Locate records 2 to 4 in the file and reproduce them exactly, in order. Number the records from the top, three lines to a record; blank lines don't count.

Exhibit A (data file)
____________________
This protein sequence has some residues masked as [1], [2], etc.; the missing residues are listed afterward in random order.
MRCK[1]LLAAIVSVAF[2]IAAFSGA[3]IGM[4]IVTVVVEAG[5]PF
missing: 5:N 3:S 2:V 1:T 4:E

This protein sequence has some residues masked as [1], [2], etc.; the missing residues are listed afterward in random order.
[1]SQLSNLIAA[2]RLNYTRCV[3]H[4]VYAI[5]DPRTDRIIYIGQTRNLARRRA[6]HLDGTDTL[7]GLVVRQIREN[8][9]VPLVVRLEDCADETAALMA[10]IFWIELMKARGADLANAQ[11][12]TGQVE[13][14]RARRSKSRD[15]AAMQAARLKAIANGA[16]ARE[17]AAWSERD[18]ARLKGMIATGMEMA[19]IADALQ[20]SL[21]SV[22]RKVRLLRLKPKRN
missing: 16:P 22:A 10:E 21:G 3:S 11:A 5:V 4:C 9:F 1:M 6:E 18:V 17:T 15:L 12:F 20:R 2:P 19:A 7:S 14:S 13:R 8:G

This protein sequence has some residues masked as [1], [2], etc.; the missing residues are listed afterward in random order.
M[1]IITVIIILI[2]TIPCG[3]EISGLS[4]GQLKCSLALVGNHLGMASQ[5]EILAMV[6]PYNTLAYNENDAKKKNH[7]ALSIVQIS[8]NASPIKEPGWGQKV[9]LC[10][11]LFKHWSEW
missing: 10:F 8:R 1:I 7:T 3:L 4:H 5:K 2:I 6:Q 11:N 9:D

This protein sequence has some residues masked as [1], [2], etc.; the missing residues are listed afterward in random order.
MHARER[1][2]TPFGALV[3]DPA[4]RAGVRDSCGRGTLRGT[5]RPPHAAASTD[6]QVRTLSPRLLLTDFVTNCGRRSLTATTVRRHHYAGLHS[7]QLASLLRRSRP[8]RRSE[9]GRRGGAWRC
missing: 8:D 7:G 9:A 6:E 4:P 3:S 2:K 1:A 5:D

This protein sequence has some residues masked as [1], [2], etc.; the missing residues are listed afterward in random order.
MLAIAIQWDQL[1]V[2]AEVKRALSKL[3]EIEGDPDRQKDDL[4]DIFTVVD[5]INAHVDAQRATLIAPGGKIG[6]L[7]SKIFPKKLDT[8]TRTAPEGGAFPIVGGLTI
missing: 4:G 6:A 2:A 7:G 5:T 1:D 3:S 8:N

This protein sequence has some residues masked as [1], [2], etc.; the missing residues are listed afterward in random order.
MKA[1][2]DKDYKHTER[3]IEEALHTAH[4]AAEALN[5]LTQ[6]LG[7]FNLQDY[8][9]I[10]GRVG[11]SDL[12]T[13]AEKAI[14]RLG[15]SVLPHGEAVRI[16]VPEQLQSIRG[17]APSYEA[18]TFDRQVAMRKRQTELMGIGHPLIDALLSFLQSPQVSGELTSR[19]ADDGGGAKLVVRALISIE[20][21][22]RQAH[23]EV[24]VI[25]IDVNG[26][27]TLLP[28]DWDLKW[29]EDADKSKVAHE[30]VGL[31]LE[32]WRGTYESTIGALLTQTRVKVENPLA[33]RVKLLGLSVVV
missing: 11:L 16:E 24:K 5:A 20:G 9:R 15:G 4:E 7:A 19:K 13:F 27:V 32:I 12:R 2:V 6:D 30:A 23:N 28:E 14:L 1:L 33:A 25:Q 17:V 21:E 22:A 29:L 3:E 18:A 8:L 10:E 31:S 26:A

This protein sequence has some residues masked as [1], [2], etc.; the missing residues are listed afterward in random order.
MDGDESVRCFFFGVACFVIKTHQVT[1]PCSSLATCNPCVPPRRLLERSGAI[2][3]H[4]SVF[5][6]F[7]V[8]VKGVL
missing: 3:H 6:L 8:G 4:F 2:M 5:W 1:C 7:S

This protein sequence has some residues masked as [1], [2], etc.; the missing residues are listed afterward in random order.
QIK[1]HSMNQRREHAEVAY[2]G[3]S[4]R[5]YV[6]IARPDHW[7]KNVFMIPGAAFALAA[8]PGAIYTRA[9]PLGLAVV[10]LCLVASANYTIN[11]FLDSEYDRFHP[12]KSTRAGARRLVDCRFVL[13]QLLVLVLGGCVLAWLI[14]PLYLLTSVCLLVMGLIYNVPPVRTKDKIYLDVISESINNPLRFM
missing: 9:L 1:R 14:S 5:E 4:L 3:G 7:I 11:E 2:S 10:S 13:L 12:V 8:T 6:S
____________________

This protein sequence has some residues masked as [1], [2], etc.; the missing residues are listed afterward in random order.
[1]SQLSNLIAA[2]RLNYTRCV[3]H[4]VYAI[5]DPRTDRIIYIGQTRNLARRRA[6]HLDGTDTL[7]GLVVRQIREN[8][9]VPLVVRLEDCADETAALMA[10]IFWIELMKARGADLANAQ[11][12]TGQVE[13][14]RARRSKSRD[15]AAMQAARLKAIANGA[16]ARE[17]AAWSERD[18]ARLKGMIATGMEMA[19]IADALQ[20]SL[21]SV[22]RKVRLLRLKPKRN
missing: 16:P 22:A 10:E 21:G 3:S 11:A 5:V 4:C 9:F 1:M 6:E 18:V 17:T 15:L 12:F 20:R 2:P 19:A 7:S 14:S 13:R 8:G

This protein sequence has some residues masked as [1], [2], etc.; the missing residues are listed afterward in random order.
M[1]IITVIIILI[2]TIPCG[3]EISGLS[4]GQLKCSLALVGNHLGMASQ[5]EILAMV[6]PYNTLAYNENDAKKKNH[7]ALSIVQIS[8]NASPIKEPGWGQKV[9]LC[10][11]LFKHWSEW
missing: 10:F 8:R 1:I 7:T 3:L 4:H 5:K 2:I 6:Q 11:N 9:D

This protein sequence has some residues masked as [1], [2], etc.; the missing residues are listed afterward in random order.
MHARER[1][2]TPFGALV[3]DPA[4]RAGVRDSCGRGTLRGT[5]RPPHAAASTD[6]QVRTLSPRLLLTDFVTNCGRRSLTATTVRRHHYAGLHS[7]QLASLLRRSRP[8]RRSE[9]GRRGGAWRC
missing: 8:D 7:G 9:A 6:E 4:P 3:S 2:K 1:A 5:D